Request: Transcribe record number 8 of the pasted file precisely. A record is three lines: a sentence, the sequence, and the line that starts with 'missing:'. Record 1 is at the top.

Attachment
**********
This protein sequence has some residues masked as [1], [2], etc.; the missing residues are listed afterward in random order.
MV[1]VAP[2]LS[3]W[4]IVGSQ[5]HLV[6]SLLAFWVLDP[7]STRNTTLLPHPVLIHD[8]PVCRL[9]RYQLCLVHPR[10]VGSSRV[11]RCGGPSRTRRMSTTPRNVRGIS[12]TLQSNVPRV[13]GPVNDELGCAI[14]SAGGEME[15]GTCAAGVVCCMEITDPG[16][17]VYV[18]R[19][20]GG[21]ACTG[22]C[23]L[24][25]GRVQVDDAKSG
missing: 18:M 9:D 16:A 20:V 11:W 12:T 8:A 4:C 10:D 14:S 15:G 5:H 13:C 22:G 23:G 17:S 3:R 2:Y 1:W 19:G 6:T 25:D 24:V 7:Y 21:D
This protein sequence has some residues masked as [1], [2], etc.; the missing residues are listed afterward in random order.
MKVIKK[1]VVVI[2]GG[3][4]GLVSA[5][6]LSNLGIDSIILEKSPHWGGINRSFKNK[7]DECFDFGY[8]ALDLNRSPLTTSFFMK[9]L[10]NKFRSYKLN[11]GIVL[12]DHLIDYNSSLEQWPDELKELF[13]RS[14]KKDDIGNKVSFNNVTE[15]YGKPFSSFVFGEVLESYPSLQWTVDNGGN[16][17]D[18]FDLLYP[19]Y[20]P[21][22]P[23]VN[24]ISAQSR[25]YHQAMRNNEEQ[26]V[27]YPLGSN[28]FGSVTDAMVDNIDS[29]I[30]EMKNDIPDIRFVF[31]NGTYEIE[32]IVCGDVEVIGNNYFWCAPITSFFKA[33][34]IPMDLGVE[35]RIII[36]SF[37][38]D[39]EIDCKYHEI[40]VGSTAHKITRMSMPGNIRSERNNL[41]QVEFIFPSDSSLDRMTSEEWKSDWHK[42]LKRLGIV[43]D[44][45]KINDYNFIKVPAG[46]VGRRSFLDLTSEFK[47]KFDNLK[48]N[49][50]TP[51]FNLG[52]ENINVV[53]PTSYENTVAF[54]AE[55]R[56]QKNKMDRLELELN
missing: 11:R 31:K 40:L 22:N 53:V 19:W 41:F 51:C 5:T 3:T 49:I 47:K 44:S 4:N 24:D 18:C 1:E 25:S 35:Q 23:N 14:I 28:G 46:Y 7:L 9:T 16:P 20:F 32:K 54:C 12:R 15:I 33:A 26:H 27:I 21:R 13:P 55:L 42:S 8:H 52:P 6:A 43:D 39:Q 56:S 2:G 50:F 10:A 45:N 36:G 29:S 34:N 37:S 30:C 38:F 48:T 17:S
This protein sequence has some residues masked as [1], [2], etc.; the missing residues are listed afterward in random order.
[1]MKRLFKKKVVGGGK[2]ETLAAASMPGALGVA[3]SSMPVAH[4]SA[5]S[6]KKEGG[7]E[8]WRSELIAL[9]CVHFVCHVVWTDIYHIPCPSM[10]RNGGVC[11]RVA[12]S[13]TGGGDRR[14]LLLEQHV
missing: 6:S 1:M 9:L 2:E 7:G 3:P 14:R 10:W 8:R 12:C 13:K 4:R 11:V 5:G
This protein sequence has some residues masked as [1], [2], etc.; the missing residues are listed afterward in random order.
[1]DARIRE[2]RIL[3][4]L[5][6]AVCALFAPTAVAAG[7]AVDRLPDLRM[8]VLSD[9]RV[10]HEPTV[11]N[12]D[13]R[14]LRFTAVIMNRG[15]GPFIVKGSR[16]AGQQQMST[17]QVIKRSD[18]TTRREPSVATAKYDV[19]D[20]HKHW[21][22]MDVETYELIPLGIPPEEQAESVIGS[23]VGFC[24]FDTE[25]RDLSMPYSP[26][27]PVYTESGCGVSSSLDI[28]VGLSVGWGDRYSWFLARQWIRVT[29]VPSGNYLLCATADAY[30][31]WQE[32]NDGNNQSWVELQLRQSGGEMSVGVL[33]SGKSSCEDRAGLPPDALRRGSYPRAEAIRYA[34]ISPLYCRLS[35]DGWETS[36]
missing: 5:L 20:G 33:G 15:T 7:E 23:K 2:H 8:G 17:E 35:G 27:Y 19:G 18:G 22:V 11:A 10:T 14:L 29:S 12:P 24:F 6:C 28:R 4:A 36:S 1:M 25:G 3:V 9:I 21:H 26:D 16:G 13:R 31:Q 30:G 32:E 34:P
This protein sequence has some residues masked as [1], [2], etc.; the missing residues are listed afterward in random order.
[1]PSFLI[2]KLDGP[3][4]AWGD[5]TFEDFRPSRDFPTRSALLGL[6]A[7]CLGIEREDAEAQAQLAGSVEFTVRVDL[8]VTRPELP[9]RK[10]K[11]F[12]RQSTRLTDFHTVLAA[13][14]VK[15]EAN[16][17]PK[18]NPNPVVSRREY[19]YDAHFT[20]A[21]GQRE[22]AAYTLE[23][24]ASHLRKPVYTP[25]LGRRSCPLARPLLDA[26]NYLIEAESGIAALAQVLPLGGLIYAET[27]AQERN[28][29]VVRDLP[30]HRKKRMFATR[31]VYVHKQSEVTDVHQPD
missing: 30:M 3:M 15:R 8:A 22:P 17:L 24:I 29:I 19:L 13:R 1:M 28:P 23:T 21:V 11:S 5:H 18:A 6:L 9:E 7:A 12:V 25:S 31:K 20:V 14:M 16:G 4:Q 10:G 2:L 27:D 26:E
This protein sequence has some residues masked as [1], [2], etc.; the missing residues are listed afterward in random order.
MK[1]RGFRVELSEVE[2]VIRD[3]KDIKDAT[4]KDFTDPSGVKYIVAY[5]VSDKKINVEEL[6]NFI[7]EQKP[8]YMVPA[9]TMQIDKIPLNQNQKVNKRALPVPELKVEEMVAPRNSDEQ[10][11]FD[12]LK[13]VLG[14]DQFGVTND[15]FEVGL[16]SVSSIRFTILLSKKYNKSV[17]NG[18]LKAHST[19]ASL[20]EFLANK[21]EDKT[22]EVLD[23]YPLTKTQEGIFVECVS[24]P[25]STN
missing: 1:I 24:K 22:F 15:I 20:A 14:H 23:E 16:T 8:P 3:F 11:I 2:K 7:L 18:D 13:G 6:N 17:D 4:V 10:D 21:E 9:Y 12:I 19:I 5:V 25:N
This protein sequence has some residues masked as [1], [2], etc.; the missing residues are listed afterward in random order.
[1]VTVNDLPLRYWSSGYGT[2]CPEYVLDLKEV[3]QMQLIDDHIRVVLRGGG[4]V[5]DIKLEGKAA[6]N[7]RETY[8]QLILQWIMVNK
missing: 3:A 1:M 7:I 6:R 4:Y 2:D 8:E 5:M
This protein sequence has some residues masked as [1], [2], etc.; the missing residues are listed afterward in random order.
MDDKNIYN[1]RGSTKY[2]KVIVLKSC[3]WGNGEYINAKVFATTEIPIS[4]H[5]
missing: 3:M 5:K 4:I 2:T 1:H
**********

This protein sequence has some residues masked as [1], [2], etc.; the missing residues are listed afterward in random order.
MDDKNIYN[1]RGSTKY[2]KVIVLKSC[3]WGNGEYINAKVFATTEIPIS[4]H[5]
missing: 3:M 5:K 4:I 2:T 1:H